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A view of mountains on the coast with a backdrop of the sunset among the clouds.
Scenic view of sea against sky during sunset in Half Moon Bay, San Mateo County. (Eric Thurber/500px/Getty Images)

Fall in the Bay Can Get Toasty. Here's Where You Can Still Find Crisp, Chilly Temperatures

Fall in the Bay Can Get Toasty. Here's Where You Can Still Find Crisp, Chilly Temperatures

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Summer might be over for most parts of the U.S., with the heat slowly dissipating and cooler temperatures taking over, making way for the new season.

But for many of us in the San Francisco Bay Area, warmer days are just beginning. And as the fall equinox arrives, you might find yourself still longing for that sense of autumn that brisk, cool temperatures can bring — or just the kind of fall vibes that you’re seeing others enjoying in places like the East Coast on Instagram.

Fortunately for us in the Bay Area, not only can you find gorgeous fall foliage and cider-serving apple farms all around Northern California, but access to trails with picturesque views — suitable for warm or cool temperatures — is also readily available for your autumnal enjoyment.


Read on to learn more about why San Francisco’s fall can sometimes feel like summer, and find recommendations for parks and trails you can explore to escape the heat. (And for when it does eventually get chillier around the Bay Area, we’ve got a few ideas on where you can find warmer temperatures, too.)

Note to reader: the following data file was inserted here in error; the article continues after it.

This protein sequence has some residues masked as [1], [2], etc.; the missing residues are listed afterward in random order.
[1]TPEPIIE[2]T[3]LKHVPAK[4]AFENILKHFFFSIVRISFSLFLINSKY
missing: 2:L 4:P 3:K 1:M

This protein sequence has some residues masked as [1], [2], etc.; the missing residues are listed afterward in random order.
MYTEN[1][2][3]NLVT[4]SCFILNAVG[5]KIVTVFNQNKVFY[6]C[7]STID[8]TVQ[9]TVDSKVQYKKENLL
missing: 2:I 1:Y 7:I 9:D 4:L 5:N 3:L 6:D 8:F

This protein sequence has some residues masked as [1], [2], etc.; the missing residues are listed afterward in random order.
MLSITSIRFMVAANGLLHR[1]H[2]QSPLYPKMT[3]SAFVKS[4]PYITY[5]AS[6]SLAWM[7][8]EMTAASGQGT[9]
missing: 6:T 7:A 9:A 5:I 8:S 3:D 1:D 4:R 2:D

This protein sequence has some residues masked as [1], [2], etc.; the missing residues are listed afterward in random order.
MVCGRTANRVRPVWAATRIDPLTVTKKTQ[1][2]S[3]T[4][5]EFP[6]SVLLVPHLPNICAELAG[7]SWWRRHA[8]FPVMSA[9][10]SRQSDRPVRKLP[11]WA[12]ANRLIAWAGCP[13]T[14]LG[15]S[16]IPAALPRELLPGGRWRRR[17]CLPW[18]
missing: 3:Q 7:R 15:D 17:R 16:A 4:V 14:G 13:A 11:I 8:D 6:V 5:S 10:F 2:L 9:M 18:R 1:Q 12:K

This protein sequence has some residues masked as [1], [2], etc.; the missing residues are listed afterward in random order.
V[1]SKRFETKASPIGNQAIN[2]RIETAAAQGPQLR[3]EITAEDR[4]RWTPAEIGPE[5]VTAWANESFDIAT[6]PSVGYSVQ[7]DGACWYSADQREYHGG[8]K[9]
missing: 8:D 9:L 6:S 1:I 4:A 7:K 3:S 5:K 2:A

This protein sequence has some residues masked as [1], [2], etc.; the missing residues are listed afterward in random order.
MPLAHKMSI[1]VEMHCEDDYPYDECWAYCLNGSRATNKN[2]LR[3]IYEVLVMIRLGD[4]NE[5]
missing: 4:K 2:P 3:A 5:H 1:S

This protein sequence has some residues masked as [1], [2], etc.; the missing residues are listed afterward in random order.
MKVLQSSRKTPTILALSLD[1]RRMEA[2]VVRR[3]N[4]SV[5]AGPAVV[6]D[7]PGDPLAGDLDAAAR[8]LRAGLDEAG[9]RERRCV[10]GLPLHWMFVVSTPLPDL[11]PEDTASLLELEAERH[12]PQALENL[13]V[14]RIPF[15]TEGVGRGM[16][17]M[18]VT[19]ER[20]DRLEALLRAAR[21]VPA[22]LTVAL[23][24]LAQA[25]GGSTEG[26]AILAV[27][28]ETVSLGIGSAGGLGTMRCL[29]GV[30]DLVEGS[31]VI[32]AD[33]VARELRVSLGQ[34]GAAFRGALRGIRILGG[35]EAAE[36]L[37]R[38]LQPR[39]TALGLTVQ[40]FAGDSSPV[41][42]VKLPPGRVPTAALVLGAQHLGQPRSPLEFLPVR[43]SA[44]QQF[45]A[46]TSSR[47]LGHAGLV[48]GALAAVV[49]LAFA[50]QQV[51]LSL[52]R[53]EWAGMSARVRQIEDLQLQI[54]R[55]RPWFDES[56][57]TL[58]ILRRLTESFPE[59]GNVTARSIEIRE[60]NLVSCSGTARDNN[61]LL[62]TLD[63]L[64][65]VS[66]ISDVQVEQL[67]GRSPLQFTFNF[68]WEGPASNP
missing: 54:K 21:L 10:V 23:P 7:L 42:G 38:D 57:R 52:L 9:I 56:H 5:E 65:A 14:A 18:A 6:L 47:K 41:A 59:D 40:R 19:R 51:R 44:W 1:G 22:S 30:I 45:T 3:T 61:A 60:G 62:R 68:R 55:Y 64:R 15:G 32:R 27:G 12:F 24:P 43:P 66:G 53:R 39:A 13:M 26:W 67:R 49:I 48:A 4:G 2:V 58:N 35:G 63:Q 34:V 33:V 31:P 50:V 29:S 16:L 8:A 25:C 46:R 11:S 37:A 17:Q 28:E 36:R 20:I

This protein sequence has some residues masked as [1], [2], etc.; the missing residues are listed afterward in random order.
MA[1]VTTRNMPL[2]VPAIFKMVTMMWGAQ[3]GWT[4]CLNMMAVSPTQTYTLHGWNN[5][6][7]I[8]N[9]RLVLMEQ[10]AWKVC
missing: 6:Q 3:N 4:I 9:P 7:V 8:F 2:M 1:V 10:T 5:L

Fall: When San Francisco really warms up

Fogust. No-sky July. June Gloom. May Gray.

Whatever pet name you may have for San Francisco’s highly variable conditions, this city’s temperatures are so unique due to there being so many microclimates. The proximity to the Pacific Ocean, different terrains and the effects of urban heat islands are just some of the reasons for that.

In San Francisco, September and October are the most pleasant, warm, and generally fog-free months. That’s also when it’s most common for San Francisco to experience heat waves, which on rare occasions can push north of 100 degrees.

In fact, the hottest time of the year for San Francisco is actually not until after the autumn equinox.  The average warmest day of the year for our dear foggy city is September 24 with a temperature of 70.4 degrees, according to Jan Null, a meteorologist with Golden Gate Weather Services.

For most of the Central Valley and California, July and August are when temperatures peak and folks experience the hottest day of the year. Sacramento’s warmest day of the year is typically on July 20, with a whopping 93 degrees. San José’s is on August 29 at 81.9 degrees, and Los Angeles on August 27, with a steamy 84.8 degrees.

Why the Bay Area is behind on summer’s schedule

Here in the Bay Area, we live in a Mediterranean climate, a climate with a combination of hot, dry summers and mild wet winters, according to Null. “A fairly unique area as far as temperature goes,” he said.

Fog settles over San Francisco Bay, with the Golden Gate Bridge, Coit Tower and the Bay Bridge visible in the distance. (Brocken Inaglory/Wikimedia Commons)

In the summertime, the Bay Area is dominated by an area of high pressure over the state’s coastline called the North Pacific High. In the Central Valley, on the other hand, where the sun heats the valley floor, hot air rises and creates an area of low pressure.

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Air flows from an area of high pressure to low pressure, it forms what we know as the Bay Area’s sea breeze. “We’ve been kept cool by the sea breeze and natural air conditioning from the ocean all through the summer,” said Null.

In the fall, the sun’s path gradually shifts farther south as we approach the equinox, and that North Pacific High pressure becomes less dominant. The marine layer fades and our natural air conditioning — that nice sea breeze — either lessens or goes away. At this point, winds can sometimes blow in reverse, from the interior to the coast bringing hot, dry air also known as the Diablo wind — Northern California’s version of the Santa Ana winds that rip across the southern part of the state.